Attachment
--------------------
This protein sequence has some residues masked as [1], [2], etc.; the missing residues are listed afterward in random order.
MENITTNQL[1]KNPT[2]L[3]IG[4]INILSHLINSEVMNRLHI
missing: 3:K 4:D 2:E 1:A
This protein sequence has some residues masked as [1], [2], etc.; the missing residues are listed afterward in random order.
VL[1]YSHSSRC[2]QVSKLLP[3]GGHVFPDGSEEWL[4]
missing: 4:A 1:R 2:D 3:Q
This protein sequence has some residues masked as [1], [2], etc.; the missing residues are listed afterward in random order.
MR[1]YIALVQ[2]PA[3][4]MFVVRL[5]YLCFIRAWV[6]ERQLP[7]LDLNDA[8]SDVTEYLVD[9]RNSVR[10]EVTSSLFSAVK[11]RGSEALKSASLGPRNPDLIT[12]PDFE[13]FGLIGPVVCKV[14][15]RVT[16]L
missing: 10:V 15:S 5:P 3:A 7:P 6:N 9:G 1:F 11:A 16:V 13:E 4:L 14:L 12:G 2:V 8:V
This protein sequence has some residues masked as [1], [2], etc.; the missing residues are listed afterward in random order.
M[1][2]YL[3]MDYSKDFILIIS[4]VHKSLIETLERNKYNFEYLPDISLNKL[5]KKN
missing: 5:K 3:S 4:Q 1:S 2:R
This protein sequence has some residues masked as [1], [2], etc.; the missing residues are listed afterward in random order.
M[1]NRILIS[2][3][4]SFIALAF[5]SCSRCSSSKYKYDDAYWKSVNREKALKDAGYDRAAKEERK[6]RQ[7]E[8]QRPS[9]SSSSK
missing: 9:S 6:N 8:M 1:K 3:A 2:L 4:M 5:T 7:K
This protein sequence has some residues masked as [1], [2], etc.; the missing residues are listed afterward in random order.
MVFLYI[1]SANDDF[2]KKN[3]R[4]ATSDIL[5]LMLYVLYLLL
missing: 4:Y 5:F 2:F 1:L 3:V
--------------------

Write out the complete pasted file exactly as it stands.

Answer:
This protein sequence has some residues masked as [1], [2], etc.; the missing residues are listed afterward in random order.
MENITTNQL[1]KNPT[2]L[3]IG[4]INILSHLINSEVMNRLHI
missing: 3:K 4:D 2:E 1:A
This protein sequence has some residues masked as [1], [2], etc.; the missing residues are listed afterward in random order.
VL[1]YSHSSRC[2]QVSKLLP[3]GGHVFPDGSEEWL[4]
missing: 4:A 1:R 2:D 3:Q
This protein sequence has some residues masked as [1], [2], etc.; the missing residues are listed afterward in random order.
MR[1]YIALVQ[2]PA[3][4]MFVVRL[5]YLCFIRAWV[6]ERQLP[7]LDLNDA[8]SDVTEYLVD[9]RNSVR[10]EVTSSLFSAVK[11]RGSEALKSASLGPRNPDLIT[12]PDFE[13]FGLIGPVVCKV[14][15]RVT[16]L
missing: 10:V 15:S 5:P 3:A 7:P 6:N 9:G 1:F 11:A 16:V 13:E 4:L 14:L 12:G 2:V 8:V
This protein sequence has some residues masked as [1], [2], etc.; the missing residues are listed afterward in random order.
M[1][2]YL[3]MDYSKDFILIIS[4]VHKSLIETLERNKYNFEYLPDISLNKL[5]KKN
missing: 5:K 3:S 4:Q 1:S 2:R
This protein sequence has some residues masked as [1], [2], etc.; the missing residues are listed afterward in random order.
M[1]NRILIS[2][3][4]SFIALAF[5]SCSRCSSSKYKYDDAYWKSVNREKALKDAGYDRAAKEERK[6]RQ[7]E[8]QRPS[9]SSSSK
missing: 9:S 6:N 8:M 1:K 3:A 2:L 4:M 5:T 7:K
This protein sequence has some residues masked as [1], [2], etc.; the missing residues are listed afterward in random order.
MVFLYI[1]SANDDF[2]KKN[3]R[4]ATSDIL[5]LMLYVLYLLL
missing: 4:Y 5:F 2:F 1:L 3:V